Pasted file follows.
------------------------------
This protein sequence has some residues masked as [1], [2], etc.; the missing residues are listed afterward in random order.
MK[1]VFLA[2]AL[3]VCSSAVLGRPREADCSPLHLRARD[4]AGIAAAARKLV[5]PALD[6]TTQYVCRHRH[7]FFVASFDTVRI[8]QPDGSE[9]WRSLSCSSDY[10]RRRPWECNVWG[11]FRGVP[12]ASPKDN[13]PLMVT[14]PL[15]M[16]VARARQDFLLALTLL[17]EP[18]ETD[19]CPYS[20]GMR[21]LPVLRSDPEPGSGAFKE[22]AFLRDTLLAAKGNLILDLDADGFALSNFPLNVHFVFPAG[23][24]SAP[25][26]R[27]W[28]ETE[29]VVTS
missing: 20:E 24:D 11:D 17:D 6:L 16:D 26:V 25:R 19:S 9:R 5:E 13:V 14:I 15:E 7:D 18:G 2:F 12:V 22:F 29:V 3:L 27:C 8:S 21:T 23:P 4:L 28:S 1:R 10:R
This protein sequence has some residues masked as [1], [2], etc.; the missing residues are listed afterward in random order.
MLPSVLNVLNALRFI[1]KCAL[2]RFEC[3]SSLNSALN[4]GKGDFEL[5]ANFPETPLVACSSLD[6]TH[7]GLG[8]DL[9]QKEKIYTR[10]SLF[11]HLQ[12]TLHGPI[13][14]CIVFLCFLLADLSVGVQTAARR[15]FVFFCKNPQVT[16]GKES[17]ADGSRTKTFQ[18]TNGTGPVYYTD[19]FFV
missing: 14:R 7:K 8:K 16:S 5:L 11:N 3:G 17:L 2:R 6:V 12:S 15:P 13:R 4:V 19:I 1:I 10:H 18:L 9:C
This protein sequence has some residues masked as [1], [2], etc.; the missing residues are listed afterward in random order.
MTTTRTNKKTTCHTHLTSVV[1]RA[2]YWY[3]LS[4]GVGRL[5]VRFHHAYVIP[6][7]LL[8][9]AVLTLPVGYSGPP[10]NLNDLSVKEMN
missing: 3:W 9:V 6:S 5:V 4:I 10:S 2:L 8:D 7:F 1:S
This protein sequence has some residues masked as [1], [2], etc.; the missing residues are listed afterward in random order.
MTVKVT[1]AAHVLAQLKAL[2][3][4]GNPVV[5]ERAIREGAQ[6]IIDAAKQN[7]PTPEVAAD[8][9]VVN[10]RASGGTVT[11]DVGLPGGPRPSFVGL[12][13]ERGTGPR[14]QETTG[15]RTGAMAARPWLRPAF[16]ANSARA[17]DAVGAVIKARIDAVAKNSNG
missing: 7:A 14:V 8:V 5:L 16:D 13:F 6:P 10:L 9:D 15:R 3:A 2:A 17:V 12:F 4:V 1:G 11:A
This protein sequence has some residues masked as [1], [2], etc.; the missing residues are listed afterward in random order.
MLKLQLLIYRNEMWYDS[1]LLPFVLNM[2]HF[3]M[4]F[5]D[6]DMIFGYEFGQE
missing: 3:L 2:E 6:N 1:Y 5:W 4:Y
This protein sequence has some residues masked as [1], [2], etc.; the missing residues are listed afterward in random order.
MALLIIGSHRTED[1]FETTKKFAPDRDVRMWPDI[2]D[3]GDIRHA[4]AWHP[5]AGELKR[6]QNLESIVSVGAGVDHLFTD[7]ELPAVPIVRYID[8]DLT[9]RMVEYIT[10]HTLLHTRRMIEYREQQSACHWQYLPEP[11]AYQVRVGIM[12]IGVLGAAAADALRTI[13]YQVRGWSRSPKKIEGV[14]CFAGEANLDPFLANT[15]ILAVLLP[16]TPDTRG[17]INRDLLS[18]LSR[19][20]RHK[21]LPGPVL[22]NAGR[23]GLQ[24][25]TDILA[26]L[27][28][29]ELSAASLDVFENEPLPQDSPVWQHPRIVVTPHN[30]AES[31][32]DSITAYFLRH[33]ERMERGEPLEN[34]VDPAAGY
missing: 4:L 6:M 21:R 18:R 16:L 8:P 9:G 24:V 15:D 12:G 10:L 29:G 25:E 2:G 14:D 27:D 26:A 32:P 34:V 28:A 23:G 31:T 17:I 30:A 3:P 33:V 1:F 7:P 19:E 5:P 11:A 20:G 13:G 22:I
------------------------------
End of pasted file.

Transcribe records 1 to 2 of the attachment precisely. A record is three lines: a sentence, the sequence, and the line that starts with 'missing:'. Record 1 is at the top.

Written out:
This protein sequence has some residues masked as [1], [2], etc.; the missing residues are listed afterward in random order.
MK[1]VFLA[2]AL[3]VCSSAVLGRPREADCSPLHLRARD[4]AGIAAAARKLV[5]PALD[6]TTQYVCRHRH[7]FFVASFDTVRI[8]QPDGSE[9]WRSLSCSSDY[10]RRRPWECNVWG[11]FRGVP[12]ASPKDN[13]PLMVT[14]PL[15]M[16]VARARQDFLLALTLL[17]EP[18]ETD[19]CPYS[20]GMR[21]LPVLRSDPEPGSGAFKE[22]AFLRDTLLAAKGNLILDLDADGFALSNFPLNVHFVFPAG[23][24]SAP[25][26]R[27]W[28]ETE[29]VVTS
missing: 20:E 24:D 11:D 17:D 6:L 16:D 26:V 25:R 19:S 9:R 5:E 13:V 14:I 15:E 7:D 18:G 2:F 12:V 22:F 29:V 3:L 27:C 8:S 21:T 23:P 4:L 28:S 1:R 10:R
This protein sequence has some residues masked as [1], [2], etc.; the missing residues are listed afterward in random order.
MLPSVLNVLNALRFI[1]KCAL[2]RFEC[3]SSLNSALN[4]GKGDFEL[5]ANFPETPLVACSSLD[6]TH[7]GLG[8]DL[9]QKEKIYTR[10]SLF[11]HLQ[12]TLHGPI[13][14]CIVFLCFLLADLSVGVQTAARR[15]FVFFCKNPQVT[16]GKES[17]ADGSRTKTFQ[18]TNGTGPVYYTD[19]FFV
missing: 14:R 7:K 8:K 16:S 5:L 11:N 3:G 17:L 2:R 6:V 12:S 15:P 13:R 4:V 19:I 1:I 10:H 18:L 9:C